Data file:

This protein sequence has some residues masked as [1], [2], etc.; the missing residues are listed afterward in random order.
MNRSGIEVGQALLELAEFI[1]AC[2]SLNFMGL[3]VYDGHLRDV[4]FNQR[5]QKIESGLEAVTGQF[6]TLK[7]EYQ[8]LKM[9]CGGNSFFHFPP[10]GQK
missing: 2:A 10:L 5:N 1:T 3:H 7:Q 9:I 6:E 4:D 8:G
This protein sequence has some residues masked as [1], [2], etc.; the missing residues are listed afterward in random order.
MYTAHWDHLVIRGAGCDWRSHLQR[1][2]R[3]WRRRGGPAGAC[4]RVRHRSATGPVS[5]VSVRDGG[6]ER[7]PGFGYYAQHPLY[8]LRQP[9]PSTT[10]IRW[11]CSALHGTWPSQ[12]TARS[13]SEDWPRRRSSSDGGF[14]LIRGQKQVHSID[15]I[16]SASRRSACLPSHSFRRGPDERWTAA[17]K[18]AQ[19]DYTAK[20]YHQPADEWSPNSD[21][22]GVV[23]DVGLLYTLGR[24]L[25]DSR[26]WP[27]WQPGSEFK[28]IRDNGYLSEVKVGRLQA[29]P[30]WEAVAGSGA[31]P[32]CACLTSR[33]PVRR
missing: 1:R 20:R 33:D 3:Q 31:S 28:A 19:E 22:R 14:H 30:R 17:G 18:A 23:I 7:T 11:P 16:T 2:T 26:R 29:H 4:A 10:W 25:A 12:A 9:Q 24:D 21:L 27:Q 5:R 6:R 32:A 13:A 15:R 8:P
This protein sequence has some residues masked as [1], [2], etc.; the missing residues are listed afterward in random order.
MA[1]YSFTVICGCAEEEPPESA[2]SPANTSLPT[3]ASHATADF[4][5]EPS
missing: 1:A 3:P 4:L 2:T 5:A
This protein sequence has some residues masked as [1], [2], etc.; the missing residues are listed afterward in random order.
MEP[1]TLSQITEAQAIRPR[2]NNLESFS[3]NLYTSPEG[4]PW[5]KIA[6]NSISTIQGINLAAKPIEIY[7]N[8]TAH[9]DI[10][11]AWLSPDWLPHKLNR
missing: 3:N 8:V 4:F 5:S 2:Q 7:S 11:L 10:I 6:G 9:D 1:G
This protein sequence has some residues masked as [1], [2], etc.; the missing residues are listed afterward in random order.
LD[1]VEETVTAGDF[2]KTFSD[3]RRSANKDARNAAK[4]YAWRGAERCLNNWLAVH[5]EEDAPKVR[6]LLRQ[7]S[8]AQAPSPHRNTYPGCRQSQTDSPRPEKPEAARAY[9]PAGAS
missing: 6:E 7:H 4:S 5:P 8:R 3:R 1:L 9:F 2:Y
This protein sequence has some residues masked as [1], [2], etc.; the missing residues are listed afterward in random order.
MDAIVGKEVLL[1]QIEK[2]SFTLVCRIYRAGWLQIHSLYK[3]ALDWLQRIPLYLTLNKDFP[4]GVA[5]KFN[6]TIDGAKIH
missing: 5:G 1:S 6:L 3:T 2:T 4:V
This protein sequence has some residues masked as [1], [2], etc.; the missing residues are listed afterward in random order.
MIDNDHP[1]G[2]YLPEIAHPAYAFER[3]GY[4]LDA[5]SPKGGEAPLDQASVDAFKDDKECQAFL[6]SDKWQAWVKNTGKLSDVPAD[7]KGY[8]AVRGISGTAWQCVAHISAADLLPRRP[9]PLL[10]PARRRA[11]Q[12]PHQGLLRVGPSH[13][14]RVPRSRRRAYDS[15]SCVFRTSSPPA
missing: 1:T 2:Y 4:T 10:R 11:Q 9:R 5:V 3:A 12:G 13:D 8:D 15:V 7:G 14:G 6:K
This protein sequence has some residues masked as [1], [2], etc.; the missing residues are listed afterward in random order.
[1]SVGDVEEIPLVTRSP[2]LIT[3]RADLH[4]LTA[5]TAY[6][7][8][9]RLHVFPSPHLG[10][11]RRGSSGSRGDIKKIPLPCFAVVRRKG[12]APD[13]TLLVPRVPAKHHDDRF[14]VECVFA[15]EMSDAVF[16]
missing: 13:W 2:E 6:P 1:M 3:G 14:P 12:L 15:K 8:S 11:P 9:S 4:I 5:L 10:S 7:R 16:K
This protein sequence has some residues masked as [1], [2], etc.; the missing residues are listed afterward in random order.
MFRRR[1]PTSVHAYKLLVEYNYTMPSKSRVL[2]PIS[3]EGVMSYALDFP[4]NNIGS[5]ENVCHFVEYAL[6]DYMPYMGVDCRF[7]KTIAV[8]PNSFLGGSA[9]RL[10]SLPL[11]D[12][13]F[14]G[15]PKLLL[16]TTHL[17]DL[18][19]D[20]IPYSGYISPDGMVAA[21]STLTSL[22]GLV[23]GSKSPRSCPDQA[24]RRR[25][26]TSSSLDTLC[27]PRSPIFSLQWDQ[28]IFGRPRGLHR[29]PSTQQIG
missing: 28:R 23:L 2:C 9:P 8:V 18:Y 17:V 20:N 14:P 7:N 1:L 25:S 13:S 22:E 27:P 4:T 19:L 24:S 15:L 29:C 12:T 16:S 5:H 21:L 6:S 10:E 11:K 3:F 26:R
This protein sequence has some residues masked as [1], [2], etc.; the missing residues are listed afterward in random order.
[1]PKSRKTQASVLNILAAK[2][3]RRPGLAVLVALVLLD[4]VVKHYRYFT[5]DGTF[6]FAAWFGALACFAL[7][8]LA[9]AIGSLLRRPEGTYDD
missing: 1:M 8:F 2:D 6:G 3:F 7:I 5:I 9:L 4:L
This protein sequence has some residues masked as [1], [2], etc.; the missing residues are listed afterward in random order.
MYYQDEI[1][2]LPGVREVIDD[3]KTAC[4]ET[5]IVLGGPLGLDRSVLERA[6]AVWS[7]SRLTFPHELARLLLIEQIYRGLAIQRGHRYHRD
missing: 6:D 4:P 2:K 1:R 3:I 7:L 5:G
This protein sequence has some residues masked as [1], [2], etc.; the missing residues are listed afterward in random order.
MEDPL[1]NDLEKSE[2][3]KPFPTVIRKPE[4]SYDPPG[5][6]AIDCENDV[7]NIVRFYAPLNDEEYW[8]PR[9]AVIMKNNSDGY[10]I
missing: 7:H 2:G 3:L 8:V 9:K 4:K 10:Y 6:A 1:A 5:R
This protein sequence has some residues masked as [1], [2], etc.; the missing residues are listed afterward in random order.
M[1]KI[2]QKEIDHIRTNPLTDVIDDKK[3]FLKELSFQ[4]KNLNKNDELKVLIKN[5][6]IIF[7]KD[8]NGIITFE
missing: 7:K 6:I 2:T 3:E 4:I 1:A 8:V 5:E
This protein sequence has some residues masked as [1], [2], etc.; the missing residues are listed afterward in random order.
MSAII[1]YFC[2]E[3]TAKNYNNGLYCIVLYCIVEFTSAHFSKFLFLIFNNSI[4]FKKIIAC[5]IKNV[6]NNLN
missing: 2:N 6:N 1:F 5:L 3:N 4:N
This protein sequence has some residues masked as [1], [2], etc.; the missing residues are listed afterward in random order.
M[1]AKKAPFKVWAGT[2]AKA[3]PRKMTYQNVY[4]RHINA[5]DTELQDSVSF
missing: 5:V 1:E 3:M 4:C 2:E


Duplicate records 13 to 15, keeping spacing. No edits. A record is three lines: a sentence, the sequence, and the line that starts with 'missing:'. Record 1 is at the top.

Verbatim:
This protein sequence has some residues masked as [1], [2], etc.; the missing residues are listed afterward in random order.
M[1]KI[2]QKEIDHIRTNPLTDVIDDKK[3]FLKELSFQ[4]KNLNKNDELKVLIKN[5][6]IIF[7]KD[8]NGIITFE
missing: 7:K 6:I 2:T 3:E 4:I 1:A 8:V 5:E
This protein sequence has some residues masked as [1], [2], etc.; the missing residues are listed afterward in random order.
MSAII[1]YFC[2]E[3]TAKNYNNGLYCIVLYCIVEFTSAHFSKFLFLIFNNSI[4]FKKIIAC[5]IKNV[6]NNLN
missing: 2:N 6:N 1:F 5:L 3:N 4:N
This protein sequence has some residues masked as [1], [2], etc.; the missing residues are listed afterward in random order.
M[1]AKKAPFKVWAGT[2]AKA[3]PRKMTYQNVY[4]RHINA[5]DTELQDSVSF
missing: 5:V 1:E 3:M 4:C 2:E